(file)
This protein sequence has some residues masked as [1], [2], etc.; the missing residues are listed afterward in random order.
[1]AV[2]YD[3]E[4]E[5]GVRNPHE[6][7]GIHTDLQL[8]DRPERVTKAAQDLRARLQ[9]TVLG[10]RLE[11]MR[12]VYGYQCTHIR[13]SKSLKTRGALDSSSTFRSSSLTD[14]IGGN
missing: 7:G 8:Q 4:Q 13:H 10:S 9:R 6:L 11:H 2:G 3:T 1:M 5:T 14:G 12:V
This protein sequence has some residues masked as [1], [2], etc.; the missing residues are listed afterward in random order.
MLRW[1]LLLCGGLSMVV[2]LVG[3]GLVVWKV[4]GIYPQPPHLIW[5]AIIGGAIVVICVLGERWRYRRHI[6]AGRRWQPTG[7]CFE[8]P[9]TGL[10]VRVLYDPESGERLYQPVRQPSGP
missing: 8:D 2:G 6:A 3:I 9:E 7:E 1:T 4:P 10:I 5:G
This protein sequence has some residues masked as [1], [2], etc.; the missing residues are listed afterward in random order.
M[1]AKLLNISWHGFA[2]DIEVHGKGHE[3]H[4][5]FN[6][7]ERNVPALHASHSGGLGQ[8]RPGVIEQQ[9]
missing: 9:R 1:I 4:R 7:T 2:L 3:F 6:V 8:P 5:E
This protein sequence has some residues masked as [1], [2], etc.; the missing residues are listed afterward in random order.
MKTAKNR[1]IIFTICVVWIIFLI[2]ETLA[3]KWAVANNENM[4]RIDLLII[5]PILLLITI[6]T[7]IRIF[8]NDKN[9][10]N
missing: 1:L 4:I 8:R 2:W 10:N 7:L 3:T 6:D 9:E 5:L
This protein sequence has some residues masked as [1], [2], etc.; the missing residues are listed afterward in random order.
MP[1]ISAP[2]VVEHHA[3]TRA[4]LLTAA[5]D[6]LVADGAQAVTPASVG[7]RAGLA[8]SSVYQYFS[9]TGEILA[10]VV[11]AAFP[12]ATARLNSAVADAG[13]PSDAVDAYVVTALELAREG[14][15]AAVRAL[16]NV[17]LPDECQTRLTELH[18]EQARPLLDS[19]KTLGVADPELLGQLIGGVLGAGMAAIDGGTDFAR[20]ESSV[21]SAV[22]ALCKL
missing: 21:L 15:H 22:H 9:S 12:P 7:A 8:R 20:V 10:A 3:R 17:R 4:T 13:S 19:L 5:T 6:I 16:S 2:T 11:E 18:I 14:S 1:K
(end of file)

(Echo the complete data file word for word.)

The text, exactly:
This protein sequence has some residues masked as [1], [2], etc.; the missing residues are listed afterward in random order.
[1]AV[2]YD[3]E[4]E[5]GVRNPHE[6][7]GIHTDLQL[8]DRPERVTKAAQDLRARLQ[9]TVLG[10]RLE[11]MR[12]VYGYQCTHIR[13]SKSLKTRGALDSSSTFRSSSLTD[14]IGGN
missing: 7:G 8:Q 4:Q 13:H 10:S 9:R 6:L 11:H 2:G 3:T 1:M 5:T 14:G 12:V
This protein sequence has some residues masked as [1], [2], etc.; the missing residues are listed afterward in random order.
MLRW[1]LLLCGGLSMVV[2]LVG[3]GLVVWKV[4]GIYPQPPHLIW[5]AIIGGAIVVICVLGERWRYRRHI[6]AGRRWQPTG[7]CFE[8]P[9]TGL[10]VRVLYDPESGERLYQPVRQPSGP
missing: 8:D 2:G 6:A 3:I 9:E 7:E 1:T 4:P 10:I 5:G
This protein sequence has some residues masked as [1], [2], etc.; the missing residues are listed afterward in random order.
M[1]AKLLNISWHGFA[2]DIEVHGKGHE[3]H[4][5]FN[6][7]ERNVPALHASHSGGLGQ[8]RPGVIEQQ[9]
missing: 9:R 1:I 4:R 7:T 2:L 3:F 6:V 8:P 5:E
This protein sequence has some residues masked as [1], [2], etc.; the missing residues are listed afterward in random order.
MKTAKNR[1]IIFTICVVWIIFLI[2]ETLA[3]KWAVANNENM[4]RIDLLII[5]PILLLITI[6]T[7]IRIF[8]NDKN[9][10]N
missing: 1:L 4:I 8:R 2:W 10:N 7:L 3:T 6:D 9:E 5:L
This protein sequence has some residues masked as [1], [2], etc.; the missing residues are listed afterward in random order.
MP[1]ISAP[2]VVEHHA[3]TRA[4]LLTAA[5]D[6]LVADGAQAVTPASVG[7]RAGLA[8]SSVYQYFS[9]TGEILA[10]VV[11]AAFP[12]ATARLNSAVADAG[13]PSDAVDAYVVTALELAREG[14][15]AAVRAL[16]NV[17]LPDECQTRLTELH[18]EQARPLLDS[19]KTLGVADPELLGQLIGGVLGAGMAAIDGGTDFAR[20]ESSV[21]SAV[22]ALCKL
missing: 21:L 15:H 22:H 9:S 12:P 7:A 8:R 20:V 10:A 3:R 17:R 4:T 13:S 19:L 5:T 6:I 16:S 2:T 11:E 18:I 14:S 1:K